Although the per event loss magnitude (i.e. the cost spent investigating, remediating, responding to customers, business partners, etc.) was high given the severity of this type of attack, the overall Annualized Loss Exposure was relatively low due in large part to a reduced Loss Event Frequency.  In conversation with SME’s, this type of web application attack was deemed to be relatively complicated, as well as not a threat actor’s first choice when looking to prosper from a fraudulent transaction.

Risk #9 Fraudulent SWIFT transactions

The basis for this analysis was fresh from the $81 million Bank of Bangladesh SWIFT heist, but the focus was on fraudulent transactions stemming from our client’s SWIFT application.  In discussion with SME’s, we learned that a series of complicated steps were required in order to initiate a fraudulent SWIFT transaction at the bank: enumeration, leading to a spear phishing campaign, compromising two authorized users or switching between admins.  Not to mention, that almost all SWIFT transactions emanate from one of the bank’s other applications, which is to say that a transaction emanating from the SWIFT application would receive special scrutiny.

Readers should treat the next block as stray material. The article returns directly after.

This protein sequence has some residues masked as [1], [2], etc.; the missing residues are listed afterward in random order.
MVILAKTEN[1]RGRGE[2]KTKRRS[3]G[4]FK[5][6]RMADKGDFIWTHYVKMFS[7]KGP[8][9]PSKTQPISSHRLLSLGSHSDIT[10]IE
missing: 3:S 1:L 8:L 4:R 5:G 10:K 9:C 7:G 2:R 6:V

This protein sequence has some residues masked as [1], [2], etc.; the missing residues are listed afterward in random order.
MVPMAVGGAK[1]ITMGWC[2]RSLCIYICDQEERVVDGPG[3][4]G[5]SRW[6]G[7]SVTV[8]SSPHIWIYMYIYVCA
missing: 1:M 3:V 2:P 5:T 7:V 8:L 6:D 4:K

As mentioned in the previous analysis, the per event loss magnitude (i.e. the cost spent investigating, remediating, responding to customers, business partners, etc.) was high given the profile and size of transactions facilitated by the SWIFT application, the overall Annualized Loss Exposure was relatively low due in large part to a reduced Loss Event Frequency.  Many at the organization went into the analysis thinking this scenario would represent the highest risk to the bank, probably because they were only considering the impact side (i.e. the magnitude or how bad it will be). What they failed to do was to consider the other side of the equation, the frequency.  Keep in mind, you need both to represent risk in the FAIR model that powers our analyses.